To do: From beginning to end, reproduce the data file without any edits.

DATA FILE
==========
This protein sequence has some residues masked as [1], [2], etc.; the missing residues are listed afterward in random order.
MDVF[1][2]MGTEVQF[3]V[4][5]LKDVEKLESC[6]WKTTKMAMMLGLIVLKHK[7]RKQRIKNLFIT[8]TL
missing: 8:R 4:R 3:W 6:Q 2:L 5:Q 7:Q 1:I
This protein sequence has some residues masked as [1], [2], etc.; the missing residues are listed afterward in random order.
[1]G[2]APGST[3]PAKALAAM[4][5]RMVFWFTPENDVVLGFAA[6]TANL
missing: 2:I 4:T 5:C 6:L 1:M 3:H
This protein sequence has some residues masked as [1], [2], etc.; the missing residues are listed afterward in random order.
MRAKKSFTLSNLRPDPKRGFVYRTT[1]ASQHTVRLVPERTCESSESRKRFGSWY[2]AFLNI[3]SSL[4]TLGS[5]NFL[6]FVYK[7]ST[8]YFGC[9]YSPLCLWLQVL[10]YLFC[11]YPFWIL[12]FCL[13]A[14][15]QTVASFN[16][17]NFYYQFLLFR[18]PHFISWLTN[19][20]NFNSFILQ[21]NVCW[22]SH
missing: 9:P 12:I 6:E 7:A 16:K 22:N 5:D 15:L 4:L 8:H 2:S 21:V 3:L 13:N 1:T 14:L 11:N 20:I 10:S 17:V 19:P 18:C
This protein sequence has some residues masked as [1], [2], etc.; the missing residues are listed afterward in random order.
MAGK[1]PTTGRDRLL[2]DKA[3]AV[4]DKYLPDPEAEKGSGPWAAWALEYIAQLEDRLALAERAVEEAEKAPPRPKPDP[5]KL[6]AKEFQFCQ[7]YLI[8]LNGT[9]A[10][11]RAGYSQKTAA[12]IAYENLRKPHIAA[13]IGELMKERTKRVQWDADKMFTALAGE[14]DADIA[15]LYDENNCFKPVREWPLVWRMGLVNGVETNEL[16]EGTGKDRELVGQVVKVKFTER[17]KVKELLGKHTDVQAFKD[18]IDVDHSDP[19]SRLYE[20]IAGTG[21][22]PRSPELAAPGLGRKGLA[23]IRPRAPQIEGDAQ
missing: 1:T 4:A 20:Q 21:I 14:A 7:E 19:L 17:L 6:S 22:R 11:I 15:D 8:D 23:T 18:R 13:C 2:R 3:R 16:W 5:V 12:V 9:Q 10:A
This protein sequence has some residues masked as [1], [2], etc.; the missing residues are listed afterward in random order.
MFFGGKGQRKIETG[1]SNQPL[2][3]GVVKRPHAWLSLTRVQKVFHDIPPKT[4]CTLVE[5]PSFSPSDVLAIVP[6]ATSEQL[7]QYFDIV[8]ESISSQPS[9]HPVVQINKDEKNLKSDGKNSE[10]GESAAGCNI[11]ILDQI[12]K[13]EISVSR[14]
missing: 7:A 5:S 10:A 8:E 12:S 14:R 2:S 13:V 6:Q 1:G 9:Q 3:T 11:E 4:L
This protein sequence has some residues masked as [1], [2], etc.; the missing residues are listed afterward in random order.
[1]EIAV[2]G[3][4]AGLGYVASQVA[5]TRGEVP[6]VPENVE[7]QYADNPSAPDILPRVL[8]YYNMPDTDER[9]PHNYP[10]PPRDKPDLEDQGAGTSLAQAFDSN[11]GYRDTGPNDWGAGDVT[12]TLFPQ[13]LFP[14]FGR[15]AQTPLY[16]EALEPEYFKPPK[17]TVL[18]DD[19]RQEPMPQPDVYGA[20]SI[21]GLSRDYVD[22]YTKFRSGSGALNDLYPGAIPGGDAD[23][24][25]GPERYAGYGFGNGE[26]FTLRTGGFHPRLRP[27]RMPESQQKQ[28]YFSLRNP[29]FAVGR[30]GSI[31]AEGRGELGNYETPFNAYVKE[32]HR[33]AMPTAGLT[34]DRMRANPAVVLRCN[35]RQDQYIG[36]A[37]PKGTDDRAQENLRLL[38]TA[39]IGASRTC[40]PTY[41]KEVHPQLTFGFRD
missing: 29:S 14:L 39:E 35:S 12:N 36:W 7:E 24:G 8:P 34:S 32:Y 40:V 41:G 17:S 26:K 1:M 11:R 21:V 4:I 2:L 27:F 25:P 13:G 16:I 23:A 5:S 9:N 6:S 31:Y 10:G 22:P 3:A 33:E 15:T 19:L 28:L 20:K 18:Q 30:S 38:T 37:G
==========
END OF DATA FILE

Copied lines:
This protein sequence has some residues masked as [1], [2], etc.; the missing residues are listed afterward in random order.
MDVF[1][2]MGTEVQF[3]V[4][5]LKDVEKLESC[6]WKTTKMAMMLGLIVLKHK[7]RKQRIKNLFIT[8]TL
missing: 8:R 4:R 3:W 6:Q 2:L 5:Q 7:Q 1:I
This protein sequence has some residues masked as [1], [2], etc.; the missing residues are listed afterward in random order.
[1]G[2]APGST[3]PAKALAAM[4][5]RMVFWFTPENDVVLGFAA[6]TANL
missing: 2:I 4:T 5:C 6:L 1:M 3:H
This protein sequence has some residues masked as [1], [2], etc.; the missing residues are listed afterward in random order.
MRAKKSFTLSNLRPDPKRGFVYRTT[1]ASQHTVRLVPERTCESSESRKRFGSWY[2]AFLNI[3]SSL[4]TLGS[5]NFL[6]FVYK[7]ST[8]YFGC[9]YSPLCLWLQVL[10]YLFC[11]YPFWIL[12]FCL[13]A[14][15]QTVASFN[16][17]NFYYQFLLFR[18]PHFISWLTN[19][20]NFNSFILQ[21]NVCW[22]SH
missing: 9:P 12:I 6:E 7:A 16:K 22:N 5:D 15:L 4:L 8:H 2:S 21:V 3:L 13:N 1:T 14:L 11:N 20:I 10:S 17:V 19:P 18:C
This protein sequence has some residues masked as [1], [2], etc.; the missing residues are listed afterward in random order.
MAGK[1]PTTGRDRLL[2]DKA[3]AV[4]DKYLPDPEAEKGSGPWAAWALEYIAQLEDRLALAERAVEEAEKAPPRPKPDP[5]KL[6]AKEFQFCQ[7]YLI[8]LNGT[9]A[10][11]RAGYSQKTAA[12]IAYENLRKPHIAA[13]IGELMKERTKRVQWDADKMFTALAGE[14]DADIA[15]LYDENNCFKPVREWPLVWRMGLVNGVETNEL[16]EGTGKDRELVGQVVKVKFTER[17]KVKELLGKHTDVQAFKD[18]IDVDHSDP[19]SRLYE[20]IAGTG[21][22]PRSPELAAPGLGRKGLA[23]IRPRAPQIEGDAQ
missing: 1:T 4:A 20:Q 21:I 14:A 7:E 19:L 17:L 6:S 22:R 11:I 15:D 8:D 23:T 18:R 13:C 2:R 3:R 16:W 5:V 12:V 9:Q 10:A
This protein sequence has some residues masked as [1], [2], etc.; the missing residues are listed afterward in random order.
MFFGGKGQRKIETG[1]SNQPL[2][3]GVVKRPHAWLSLTRVQKVFHDIPPKT[4]CTLVE[5]PSFSPSDVLAIVP[6]ATSEQL[7]QYFDIV[8]ESISSQPS[9]HPVVQINKDEKNLKSDGKNSE[10]GESAAGCNI[11]ILDQI[12]K[13]EISVSR[14]
missing: 7:A 5:S 10:A 8:E 12:S 14:R 2:S 13:V 6:Q 1:G 9:Q 3:T 11:E 4:L
This protein sequence has some residues masked as [1], [2], etc.; the missing residues are listed afterward in random order.
[1]EIAV[2]G[3][4]AGLGYVASQVA[5]TRGEVP[6]VPENVE[7]QYADNPSAPDILPRVL[8]YYNMPDTDER[9]PHNYP[10]PPRDKPDLEDQGAGTSLAQAFDSN[11]GYRDTGPNDWGAGDVT[12]TLFPQ[13]LFP[14]FGR[15]AQTPLY[16]EALEPEYFKPPK[17]TVL[18]DD[19]RQEPMPQPDVYGA[20]SI[21]GLSRDYVD[22]YTKFRSGSGALNDLYPGAIPGGDAD[23][24][25]GPERYAGYGFGNGE[26]FTLRTGGFHPRLRP[27]RMPESQQKQ[28]YFSLRNP[29]FAVGR[30]GSI[31]AEGRGELGNYETPFNAYVKE[32]HR[33]AMPTAGLT[34]DRMRANPAVVLRCN[35]RQDQYIG[36]A[37]PKGTDDRAQENLRLL[38]TA[39]IGASRTC[40]PTY[41]KEVHPQLTFGFRD
missing: 29:S 14:L 39:E 35:S 12:N 36:W 7:E 24:G 8:P 34:S 32:Y 40:V 41:G 17:S 26:K 1:M 11:R 21:V 4:I 2:L 27:F 25:P 13:G 16:I 23:A 5:S 9:N 6:S 31:Y 10:G 22:P 3:A 33:E 15:T 19:L 28:L 20:K 18:Q 30:S 38:T 37:G